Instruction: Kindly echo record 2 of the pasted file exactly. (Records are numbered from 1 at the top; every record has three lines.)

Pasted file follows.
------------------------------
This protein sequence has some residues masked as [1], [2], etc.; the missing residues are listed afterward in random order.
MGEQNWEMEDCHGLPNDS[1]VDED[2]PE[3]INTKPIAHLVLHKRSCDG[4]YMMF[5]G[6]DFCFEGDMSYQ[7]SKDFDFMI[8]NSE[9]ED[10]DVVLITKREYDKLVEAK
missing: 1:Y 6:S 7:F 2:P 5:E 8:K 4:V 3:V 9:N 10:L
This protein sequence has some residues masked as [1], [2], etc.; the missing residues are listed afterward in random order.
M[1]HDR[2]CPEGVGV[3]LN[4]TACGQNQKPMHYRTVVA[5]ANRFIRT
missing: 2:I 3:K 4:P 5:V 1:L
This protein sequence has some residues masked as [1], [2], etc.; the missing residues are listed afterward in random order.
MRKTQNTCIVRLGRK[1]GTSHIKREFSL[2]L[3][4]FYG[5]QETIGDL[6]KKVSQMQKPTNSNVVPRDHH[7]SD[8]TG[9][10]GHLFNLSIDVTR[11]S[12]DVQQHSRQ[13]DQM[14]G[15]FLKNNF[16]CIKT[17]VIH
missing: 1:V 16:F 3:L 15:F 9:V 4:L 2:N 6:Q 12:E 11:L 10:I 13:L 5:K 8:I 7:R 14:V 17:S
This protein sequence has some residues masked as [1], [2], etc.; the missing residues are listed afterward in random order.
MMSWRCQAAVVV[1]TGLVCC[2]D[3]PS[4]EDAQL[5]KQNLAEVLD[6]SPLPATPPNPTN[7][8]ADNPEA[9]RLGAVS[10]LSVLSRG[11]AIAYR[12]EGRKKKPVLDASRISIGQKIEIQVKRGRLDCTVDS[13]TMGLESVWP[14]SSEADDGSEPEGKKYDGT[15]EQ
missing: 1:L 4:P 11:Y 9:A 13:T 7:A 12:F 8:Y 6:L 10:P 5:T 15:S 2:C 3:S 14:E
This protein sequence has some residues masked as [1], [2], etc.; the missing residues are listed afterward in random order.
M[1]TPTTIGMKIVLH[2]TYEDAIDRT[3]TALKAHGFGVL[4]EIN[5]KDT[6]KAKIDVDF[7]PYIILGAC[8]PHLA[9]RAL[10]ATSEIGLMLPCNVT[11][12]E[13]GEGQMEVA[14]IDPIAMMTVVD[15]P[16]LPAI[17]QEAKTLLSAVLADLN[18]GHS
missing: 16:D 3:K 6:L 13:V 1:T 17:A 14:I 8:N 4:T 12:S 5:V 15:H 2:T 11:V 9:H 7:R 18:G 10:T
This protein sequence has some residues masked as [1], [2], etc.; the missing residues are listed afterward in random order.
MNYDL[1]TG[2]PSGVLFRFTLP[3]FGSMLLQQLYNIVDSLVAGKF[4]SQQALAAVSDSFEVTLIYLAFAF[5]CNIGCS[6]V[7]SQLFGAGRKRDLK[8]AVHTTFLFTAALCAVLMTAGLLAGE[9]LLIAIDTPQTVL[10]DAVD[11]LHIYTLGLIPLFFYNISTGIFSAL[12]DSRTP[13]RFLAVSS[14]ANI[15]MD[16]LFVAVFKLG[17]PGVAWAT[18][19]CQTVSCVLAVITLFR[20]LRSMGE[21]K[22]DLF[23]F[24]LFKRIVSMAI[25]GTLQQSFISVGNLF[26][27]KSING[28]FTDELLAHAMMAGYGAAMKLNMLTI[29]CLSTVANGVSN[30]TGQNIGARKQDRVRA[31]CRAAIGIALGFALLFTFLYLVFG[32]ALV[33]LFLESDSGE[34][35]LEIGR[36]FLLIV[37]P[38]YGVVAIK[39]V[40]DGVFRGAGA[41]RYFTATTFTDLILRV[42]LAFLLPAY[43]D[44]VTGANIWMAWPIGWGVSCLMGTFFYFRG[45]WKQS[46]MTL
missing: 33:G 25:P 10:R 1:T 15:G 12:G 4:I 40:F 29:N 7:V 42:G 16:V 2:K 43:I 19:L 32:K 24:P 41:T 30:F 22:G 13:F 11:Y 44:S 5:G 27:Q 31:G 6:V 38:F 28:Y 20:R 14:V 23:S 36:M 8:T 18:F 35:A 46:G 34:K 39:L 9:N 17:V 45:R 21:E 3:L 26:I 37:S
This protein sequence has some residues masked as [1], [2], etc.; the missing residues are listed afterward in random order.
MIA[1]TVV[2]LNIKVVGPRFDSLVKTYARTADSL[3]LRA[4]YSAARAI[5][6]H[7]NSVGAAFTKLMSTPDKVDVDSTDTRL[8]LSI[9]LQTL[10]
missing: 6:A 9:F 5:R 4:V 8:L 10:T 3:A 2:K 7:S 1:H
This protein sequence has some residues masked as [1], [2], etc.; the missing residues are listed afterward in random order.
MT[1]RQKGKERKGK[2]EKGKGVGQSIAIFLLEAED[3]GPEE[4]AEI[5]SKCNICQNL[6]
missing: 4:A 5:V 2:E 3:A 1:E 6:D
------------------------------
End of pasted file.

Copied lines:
This protein sequence has some residues masked as [1], [2], etc.; the missing residues are listed afterward in random order.
M[1]HDR[2]CPEGVGV[3]LN[4]TACGQNQKPMHYRTVVA[5]ANRFIRT
missing: 2:I 3:K 4:P 5:V 1:L